Decreased Budgets Result in Jails Becoming Mental Institutions

By S. Van McCrary, Health Law & Policy Institute

A recent New York Times report suggests that, by default, jails have become the only available mental health institutions for a large segment of the mentally ill population in the United States. The report notes that, on any particular day, more than one in ten of the total persons incarcerated are known to suffer from a severe mental illness, a rate approximately four times that of the general population.

Some of these persons have been arrested for serious crimes, but most are homeless individuals charged with trivial incidents that are largely a product of their illnesses. Others are picked up by the police for simply acting strangely, in what have been dubbed "mercy arrests."

This trend is the product of a number of complex factors, but is generally attributed by experts to the combined effect of budget reductions and facility closings in the public mental health care system and increased building of jails and prisons in an attempt to fight crime. Consequently, jails have become the only facilities still open to indigent mentally ill persons 24 hours a day. According to Dr. Eugene Kunzman, a former medical director of the mental health program at the Los Angeles County Jail, "[t]he inmates we see today in jail are the same people I used to see in psychiatric hospitals" (N.Y. Times, 3-5-98).

A major problem with this phenomenon is that jails were not designed to deal with mentally ill persons. For example, guards may not know how to respond to mentally ill inmates who are incapable of following the regimented life of incarcerated persons. As a result, many of the mentally ill find themselves in solitary confinement. Further, because judges are often reluctant to grant bail to disturbed inmates who need treatment, they tend to stay incarcerated for significantly longer periods than most other inmates. Paradoxically, however, it may take weeks for a mentally ill person in jail to be seen by an institutional psychologist, during which time the person's medication typically has been discontinued. Thus, being incarcerated may make the mental illness substantially worse for may inmates. The result is a "revolving door" syndrome, in which mentally ill persons constantly rotate between outpatient clinics and jail.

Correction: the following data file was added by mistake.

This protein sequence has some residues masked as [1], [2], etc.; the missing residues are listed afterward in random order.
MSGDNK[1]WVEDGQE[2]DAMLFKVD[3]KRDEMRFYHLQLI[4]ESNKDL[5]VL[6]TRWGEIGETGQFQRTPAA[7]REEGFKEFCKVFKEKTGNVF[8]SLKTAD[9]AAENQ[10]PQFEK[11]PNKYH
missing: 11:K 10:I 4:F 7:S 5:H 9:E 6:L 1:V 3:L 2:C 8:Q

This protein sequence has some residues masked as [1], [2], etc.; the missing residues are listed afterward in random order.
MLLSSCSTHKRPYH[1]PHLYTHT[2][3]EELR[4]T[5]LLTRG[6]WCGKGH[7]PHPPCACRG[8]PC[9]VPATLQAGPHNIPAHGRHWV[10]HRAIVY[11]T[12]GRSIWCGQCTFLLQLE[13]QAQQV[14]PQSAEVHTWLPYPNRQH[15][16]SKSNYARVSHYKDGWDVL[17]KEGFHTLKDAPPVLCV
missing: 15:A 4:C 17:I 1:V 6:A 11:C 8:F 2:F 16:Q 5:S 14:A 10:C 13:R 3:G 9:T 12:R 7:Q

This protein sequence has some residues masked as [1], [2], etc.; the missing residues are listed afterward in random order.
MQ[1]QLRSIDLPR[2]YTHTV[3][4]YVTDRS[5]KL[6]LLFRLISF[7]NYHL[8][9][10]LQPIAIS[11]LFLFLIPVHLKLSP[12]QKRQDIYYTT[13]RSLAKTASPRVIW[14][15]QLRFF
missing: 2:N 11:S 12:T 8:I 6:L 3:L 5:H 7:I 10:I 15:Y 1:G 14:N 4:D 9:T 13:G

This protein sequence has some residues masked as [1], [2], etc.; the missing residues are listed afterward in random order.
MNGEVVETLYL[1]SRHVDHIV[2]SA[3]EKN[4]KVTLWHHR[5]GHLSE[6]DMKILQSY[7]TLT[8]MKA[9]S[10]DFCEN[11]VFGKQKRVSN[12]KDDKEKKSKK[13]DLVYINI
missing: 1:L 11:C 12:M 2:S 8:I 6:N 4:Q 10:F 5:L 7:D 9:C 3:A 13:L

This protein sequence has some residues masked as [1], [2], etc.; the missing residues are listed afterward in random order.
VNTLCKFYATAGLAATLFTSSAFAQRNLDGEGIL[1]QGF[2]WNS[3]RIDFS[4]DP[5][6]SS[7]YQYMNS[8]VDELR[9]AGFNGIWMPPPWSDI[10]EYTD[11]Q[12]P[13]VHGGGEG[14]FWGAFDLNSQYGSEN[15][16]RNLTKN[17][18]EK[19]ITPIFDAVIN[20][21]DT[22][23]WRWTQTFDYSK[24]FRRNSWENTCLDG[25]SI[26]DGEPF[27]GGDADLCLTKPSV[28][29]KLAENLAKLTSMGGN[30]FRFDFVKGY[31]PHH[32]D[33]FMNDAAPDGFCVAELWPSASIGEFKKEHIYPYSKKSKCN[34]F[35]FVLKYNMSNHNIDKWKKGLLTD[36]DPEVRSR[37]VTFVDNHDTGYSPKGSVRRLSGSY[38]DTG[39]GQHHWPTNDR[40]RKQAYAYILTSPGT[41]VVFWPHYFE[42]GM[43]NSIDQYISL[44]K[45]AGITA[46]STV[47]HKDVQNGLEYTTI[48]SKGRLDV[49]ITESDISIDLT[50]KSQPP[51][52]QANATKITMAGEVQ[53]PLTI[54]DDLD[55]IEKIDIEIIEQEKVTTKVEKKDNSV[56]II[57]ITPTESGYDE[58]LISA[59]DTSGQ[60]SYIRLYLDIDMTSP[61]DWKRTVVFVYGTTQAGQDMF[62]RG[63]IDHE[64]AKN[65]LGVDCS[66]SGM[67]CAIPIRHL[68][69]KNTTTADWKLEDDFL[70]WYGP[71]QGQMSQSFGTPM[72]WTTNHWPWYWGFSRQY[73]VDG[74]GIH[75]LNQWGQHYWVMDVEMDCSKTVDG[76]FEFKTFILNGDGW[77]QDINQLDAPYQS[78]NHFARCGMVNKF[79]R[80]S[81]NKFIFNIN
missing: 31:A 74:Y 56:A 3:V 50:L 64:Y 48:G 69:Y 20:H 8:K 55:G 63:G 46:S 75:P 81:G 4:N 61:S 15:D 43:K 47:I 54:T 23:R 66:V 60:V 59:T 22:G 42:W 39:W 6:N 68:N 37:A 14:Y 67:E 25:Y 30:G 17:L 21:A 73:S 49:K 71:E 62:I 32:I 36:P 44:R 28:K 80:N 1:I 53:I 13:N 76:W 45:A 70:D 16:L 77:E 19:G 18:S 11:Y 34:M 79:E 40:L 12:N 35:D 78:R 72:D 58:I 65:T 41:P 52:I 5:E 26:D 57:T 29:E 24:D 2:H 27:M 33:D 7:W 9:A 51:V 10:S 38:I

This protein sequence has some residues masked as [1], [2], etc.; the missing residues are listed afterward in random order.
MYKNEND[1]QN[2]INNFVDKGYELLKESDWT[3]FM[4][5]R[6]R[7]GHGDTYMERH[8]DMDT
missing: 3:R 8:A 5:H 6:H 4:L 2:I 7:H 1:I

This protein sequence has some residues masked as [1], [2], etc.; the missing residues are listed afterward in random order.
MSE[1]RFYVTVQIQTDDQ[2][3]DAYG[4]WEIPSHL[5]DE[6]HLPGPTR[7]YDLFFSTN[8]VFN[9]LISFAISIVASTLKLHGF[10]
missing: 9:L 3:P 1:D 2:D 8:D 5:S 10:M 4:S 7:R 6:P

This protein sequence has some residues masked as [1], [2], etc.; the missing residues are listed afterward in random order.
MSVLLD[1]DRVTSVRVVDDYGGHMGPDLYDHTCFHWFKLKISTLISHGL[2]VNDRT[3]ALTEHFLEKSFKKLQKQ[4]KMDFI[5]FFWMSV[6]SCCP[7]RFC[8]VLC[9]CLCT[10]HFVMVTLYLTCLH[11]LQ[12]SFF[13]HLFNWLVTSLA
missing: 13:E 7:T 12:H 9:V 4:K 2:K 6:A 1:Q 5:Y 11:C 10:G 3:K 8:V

This problem may be even worse for young mentally ill persons. In many states, budgets for adolescent psychiatric hospitals have been reduced even more than those of adult facilities. Nationally, it is estimated that 20 percent of juveniles in jail are seriously mentally ill. This disproportionate incarceration is exacerbated by the fact that mentally ill juveniles tend to "act out" their illnesses in more aggressive and impulsive ways than some adults.

The Times report suggests that, although no one has calculated the cost of shifting the mentally ill into the criminal justice system, at the rate per inmate in New York ($30,000 per year), the annual cost to jails and prisons would be $3.7 billion, excluding the supplemental expenses of treatment for the mentally ill. Because of the adverse effects on mentally ill persons, even mental health professionals who formerly advocated deinstitutionalization of the mentally ill are reconsidering the large-scale closing of state mental hospitals. Reflecting on this problem, a number of professionals interviewed made a point similar to that of Linda Reyes, a psychologist at the Texas Youth Commission, which is that "[u]nless you are wealthy and can afford private doctors, you have to get arrested to get treatment."